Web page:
MIAMI (CBSMiami) – For more than 20 years the 100 Black Men of South Florida have set the standard for mentoring programs in South Florida.READ MORE: COVID uptick being felt across South Florida as CDC recommends taking added precautions
16-year-old Jamir Moore has a feathery jump shot, a 4.8 grade point average and big dreams.
“I wanna be this great young man,” Moore said. “I wanna be able to have and be able to say ‘I can take care of them’ or even when I go to college I wanna be able to say that ‘I know how to do this, I know how to live my own life, I know how to be my own man.’”
The man who helped unlock this ambition is Opa-locka City Commissioner Matthew Pigatt.
Pigatt is a mentor in the 100 Black Men of South Florida, a chapter in a national organization whose slogan is ‘What They See Is What They’ll Be’.
A generation ago, Pigatt himself was a kid in this program.
“They used to tell me funny stories,” Moore said with a laugh as Pigatt smiled. “How Matt used to be the one to cause trouble sometimes.”
Pigatt laughs now, but back then he flirted with juvenile delinquency and cared little about school.
At first, he didn’t identify with his mentors until their successful lifestyles made him wonder.
“I realized they all went to college and became professionals and I wanted to become that,” Pigatt said.READ MORE: Gov. Ron DeSantis to sign off on housing money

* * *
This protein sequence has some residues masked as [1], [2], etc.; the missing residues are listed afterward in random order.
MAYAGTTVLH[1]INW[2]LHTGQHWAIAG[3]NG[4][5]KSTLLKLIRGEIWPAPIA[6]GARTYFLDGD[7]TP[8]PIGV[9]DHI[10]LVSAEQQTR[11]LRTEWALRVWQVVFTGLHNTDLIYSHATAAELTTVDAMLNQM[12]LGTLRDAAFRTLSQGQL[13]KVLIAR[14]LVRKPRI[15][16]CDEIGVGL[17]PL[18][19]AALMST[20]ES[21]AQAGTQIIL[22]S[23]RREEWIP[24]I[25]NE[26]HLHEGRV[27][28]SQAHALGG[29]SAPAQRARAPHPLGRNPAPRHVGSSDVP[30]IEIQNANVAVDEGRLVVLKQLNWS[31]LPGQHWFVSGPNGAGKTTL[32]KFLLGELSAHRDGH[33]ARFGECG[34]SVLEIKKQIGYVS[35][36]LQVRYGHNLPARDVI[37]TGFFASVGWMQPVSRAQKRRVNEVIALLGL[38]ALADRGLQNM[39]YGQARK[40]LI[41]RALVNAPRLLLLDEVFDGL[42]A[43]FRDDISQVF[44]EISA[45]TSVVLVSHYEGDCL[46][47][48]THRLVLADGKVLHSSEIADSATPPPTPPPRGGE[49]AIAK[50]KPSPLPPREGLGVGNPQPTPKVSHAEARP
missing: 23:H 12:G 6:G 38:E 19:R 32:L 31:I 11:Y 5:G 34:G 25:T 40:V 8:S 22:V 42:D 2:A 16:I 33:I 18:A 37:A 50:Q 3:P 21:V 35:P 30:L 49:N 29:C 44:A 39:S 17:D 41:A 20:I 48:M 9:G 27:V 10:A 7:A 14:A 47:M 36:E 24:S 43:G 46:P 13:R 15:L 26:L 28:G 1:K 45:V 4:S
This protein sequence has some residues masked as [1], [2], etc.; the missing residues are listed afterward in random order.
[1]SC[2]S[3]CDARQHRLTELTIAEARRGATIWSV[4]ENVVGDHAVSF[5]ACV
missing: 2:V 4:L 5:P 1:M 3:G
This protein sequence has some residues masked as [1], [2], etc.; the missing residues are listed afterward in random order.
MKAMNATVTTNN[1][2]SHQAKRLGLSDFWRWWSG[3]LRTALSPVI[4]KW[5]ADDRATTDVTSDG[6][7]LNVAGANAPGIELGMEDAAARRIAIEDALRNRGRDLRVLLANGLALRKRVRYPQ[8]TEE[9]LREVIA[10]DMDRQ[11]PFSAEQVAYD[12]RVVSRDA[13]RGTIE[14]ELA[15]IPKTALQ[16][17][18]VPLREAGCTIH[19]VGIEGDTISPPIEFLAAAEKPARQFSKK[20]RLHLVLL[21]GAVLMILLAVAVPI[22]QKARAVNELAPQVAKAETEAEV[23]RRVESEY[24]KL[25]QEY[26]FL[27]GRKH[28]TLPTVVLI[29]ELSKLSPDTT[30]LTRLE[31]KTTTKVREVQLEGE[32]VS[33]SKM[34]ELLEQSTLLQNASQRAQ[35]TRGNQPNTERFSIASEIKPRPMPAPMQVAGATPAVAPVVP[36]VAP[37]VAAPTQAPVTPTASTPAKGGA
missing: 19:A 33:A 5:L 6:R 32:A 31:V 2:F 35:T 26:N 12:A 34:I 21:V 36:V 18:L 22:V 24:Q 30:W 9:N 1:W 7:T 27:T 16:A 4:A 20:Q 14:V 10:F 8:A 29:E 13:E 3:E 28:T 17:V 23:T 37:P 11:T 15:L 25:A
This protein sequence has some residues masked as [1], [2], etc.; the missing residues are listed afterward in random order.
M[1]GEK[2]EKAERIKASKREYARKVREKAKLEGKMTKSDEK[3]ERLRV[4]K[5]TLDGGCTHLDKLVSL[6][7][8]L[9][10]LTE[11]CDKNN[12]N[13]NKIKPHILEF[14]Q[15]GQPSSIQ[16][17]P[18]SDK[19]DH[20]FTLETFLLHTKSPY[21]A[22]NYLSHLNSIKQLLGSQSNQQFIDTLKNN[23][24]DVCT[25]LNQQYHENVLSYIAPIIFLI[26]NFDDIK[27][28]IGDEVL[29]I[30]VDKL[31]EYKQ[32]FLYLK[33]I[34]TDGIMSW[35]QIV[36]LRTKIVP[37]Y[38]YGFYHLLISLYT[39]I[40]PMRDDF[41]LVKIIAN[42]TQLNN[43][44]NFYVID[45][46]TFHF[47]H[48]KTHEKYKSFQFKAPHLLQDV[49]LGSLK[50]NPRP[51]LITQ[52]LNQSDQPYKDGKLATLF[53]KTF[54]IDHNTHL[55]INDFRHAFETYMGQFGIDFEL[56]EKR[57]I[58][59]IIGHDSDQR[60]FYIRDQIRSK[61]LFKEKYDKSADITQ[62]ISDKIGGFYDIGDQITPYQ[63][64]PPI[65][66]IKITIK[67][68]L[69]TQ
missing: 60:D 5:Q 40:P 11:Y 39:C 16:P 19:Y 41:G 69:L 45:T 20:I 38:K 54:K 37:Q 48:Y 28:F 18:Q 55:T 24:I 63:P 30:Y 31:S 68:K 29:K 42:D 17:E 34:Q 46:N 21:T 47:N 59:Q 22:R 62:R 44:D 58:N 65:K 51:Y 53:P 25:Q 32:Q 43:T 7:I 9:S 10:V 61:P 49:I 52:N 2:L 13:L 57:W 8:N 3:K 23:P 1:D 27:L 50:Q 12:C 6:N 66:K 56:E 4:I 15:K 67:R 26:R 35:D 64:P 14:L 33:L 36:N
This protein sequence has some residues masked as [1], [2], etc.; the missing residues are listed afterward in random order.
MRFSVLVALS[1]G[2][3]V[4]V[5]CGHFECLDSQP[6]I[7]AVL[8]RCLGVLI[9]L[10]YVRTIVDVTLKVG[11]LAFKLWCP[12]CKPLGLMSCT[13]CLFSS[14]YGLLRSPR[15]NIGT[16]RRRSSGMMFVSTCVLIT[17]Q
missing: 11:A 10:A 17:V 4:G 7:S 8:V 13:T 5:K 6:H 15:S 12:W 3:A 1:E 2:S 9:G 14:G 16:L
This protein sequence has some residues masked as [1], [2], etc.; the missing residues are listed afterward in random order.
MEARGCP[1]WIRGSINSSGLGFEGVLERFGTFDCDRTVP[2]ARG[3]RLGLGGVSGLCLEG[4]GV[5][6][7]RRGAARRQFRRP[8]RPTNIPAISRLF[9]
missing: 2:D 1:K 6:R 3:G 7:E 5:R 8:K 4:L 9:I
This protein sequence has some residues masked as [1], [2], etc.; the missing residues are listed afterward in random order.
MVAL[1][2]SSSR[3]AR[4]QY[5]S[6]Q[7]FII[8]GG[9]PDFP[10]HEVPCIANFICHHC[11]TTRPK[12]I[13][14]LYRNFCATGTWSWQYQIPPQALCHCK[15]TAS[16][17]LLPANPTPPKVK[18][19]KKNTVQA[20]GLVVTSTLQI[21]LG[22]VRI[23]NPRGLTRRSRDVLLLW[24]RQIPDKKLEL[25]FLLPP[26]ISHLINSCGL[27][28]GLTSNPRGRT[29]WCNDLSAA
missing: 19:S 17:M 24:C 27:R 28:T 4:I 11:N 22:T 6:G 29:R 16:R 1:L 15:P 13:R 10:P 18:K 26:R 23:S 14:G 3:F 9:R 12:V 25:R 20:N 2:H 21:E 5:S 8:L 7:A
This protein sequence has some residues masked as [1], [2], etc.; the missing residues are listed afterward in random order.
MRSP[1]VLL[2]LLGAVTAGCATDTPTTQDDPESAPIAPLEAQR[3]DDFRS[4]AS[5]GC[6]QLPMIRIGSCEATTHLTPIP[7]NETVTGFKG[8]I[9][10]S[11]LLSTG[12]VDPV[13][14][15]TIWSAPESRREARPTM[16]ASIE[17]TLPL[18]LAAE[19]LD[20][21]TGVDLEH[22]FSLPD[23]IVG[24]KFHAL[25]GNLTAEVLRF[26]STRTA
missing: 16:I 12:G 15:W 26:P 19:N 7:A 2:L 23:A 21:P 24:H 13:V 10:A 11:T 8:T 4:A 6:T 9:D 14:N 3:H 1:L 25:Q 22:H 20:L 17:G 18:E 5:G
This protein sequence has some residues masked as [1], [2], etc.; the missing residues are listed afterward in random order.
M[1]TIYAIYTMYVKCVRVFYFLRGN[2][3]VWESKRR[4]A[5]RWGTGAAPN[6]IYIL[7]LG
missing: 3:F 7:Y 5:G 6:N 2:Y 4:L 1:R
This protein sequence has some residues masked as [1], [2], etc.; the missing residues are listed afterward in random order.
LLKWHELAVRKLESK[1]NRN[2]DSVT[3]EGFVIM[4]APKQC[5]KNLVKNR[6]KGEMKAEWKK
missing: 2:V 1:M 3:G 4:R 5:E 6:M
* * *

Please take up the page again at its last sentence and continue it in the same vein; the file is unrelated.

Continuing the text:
Now, Pigatt helps run this leadership academy every other Saturday.
Sixty kids blow off steam by playing games like dodge ball, but the real aim is to help them dodge obstacles in life.
To Moore, there is something powerful about black men mentoring black youth.
“I know that these men have gone through what I have gone through as an African-American and that right there is just the main thing that connects me to them,” Moore said.
On this weekend at the group’s leadership academy, students got a dose of biology; dissecting sheep hearts.
But Moore and the others have also been taken to faraway places like camping trips at Yosemite National Park.
These experiences already have these young minds plotting their career paths.
These game plans are music to the ears of Pigatt, who feels he has found his purpose as a 100 Black Men mentor.
“We are completely committed to seeing these young men transform and become as productive as possible for the rest of their lives,” Pigatt said. “It’s about community building and to see Jamir shine…that’s everything.”
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